(CN) – Three Miami police officers violated protestors’ First Amendment rights by ordering their subordinates to disperse a peaceful rally outside a free-trade meeting with pepper spray, bean-bag pellets, tear gas and baton beatings, the 11th Circuit ruled.
Five protesters said police began “herding” demonstrators by spraying them with pepper spray, discharging bean bags and tear gas, and beating them with batons outside the Free Trade Area of the Americas meeting in Miami in November 2003.
The protesters claimed that Miami Police Chief John Timoney, Deputy Chief Frank Fernandez, Captain Thomas Cannon and Major Adam Burden violated their First Amendment rights by directing their subordinates to break up the demonstrators or by failing to stop police from dispersing the crowd.
The protesters said the “herding” techniques used by Miami police violated their Fourth Amendment protection against unreasonable seizure.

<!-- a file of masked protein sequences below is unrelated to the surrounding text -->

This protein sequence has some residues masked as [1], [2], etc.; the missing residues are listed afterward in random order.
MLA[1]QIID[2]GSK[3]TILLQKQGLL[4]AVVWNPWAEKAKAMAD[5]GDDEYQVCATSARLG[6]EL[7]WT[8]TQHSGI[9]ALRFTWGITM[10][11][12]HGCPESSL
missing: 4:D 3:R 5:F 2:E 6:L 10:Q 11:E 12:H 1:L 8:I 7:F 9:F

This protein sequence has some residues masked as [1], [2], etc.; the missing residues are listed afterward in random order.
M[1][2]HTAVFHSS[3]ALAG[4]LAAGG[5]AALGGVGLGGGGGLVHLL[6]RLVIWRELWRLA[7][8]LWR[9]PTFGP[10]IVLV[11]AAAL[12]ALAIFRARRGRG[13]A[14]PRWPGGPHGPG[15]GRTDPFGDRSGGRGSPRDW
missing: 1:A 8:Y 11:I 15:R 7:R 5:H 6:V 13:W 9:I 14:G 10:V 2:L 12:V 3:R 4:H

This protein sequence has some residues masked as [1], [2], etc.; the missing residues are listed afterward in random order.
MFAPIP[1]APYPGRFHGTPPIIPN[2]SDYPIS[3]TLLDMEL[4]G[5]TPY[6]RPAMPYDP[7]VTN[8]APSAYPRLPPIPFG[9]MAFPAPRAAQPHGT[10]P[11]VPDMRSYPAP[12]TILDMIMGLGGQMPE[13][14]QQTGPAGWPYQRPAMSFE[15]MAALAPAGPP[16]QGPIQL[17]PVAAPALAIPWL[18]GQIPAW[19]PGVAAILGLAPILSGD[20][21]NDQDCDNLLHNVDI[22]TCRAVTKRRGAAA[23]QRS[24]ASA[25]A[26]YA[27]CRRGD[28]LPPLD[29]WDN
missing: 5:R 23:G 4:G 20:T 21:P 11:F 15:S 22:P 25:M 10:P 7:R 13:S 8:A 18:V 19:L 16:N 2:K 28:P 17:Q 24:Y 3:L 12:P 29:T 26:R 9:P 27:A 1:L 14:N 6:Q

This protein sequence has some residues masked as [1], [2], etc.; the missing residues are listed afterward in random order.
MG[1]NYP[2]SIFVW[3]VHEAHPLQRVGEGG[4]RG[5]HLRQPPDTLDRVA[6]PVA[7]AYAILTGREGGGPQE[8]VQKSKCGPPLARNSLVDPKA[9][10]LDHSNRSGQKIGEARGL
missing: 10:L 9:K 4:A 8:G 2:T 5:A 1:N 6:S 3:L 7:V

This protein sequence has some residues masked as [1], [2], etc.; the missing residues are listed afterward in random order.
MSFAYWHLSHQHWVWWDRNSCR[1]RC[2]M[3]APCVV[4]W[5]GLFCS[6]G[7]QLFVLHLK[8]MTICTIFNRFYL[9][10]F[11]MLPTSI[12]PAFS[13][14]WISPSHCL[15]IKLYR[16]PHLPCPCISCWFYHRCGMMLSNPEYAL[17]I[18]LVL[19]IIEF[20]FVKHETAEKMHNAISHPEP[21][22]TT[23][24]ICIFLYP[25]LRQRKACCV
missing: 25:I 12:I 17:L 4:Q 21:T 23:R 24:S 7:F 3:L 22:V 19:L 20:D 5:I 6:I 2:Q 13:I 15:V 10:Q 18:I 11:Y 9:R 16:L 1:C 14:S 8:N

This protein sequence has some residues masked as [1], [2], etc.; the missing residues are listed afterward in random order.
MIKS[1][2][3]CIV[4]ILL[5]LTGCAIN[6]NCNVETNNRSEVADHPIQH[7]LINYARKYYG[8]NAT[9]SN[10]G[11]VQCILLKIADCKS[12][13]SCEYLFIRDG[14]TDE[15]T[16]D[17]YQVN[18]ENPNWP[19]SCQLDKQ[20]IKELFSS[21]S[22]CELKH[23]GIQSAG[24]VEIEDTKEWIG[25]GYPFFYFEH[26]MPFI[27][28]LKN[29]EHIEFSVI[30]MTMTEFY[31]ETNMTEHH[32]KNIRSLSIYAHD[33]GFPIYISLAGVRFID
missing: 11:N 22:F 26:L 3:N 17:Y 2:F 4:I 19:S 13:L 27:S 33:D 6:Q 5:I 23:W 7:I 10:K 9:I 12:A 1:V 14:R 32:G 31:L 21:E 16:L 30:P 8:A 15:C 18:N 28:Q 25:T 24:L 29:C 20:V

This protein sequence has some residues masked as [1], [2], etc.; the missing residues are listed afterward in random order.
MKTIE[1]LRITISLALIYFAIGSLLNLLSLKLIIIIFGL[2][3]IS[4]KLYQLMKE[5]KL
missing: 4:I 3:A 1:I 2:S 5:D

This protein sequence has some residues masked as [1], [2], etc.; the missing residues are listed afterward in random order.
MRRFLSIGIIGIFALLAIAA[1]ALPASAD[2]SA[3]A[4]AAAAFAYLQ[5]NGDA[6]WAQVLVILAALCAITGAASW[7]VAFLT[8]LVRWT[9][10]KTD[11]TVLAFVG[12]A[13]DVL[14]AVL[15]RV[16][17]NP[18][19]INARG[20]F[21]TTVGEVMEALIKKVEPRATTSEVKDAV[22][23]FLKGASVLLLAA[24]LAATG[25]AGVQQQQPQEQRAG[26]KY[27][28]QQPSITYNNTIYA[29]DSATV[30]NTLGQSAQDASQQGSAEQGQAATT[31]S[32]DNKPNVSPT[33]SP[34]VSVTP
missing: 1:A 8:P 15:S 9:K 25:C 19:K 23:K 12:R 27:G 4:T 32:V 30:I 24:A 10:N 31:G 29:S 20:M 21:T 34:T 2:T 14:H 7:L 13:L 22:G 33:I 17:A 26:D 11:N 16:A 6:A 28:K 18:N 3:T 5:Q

The officers moved to dismiss, asserting qualified immunity.
The lower court allowed the First Amendment claims, but ruled that the officers were entitled to qualified immunity from the Fourth Amendment claims. Though the “herding” tactics constituted an unlawful seizure, the district court ruled, the violation was not clearly established at the time.
On appeal, a three-judge panel in Atlanta agreed that the First Amendment claims could proceed against all officers except Burden.
Judge Charles Wilson said the protesters sufficiently linked the orders given by Timoney, Fernandez and Cannon to the dispersal of a peaceful protest, a First Amendment violation under the theory of supervisory liability.
“[B]ecause Timoney, Fernandez and Cannon knew that the subordinate officers would engage in unlawful conduct in violation of the protesters’ First Amendment rights … they also violated the protesters’ First Amendment rights by failing to stop such action,” Wilson wrote.
But Burden is entitled to qualified immunity, the judge added, because his superiors had ordered the crowd dispersal. “Burden did not have any authority to contravene Timoney’s orders,” Wilson wrote.
The court said it lacked jurisdiction to review the adverse finding that the alleged “herding” actions violated the Fourth Amendment, because the officers were ultimately granted qualified immunity.
An adverse finding is not a reviewable final judgment, and “a party normally may not appeal from a favorable judgment,” Wilson concluded.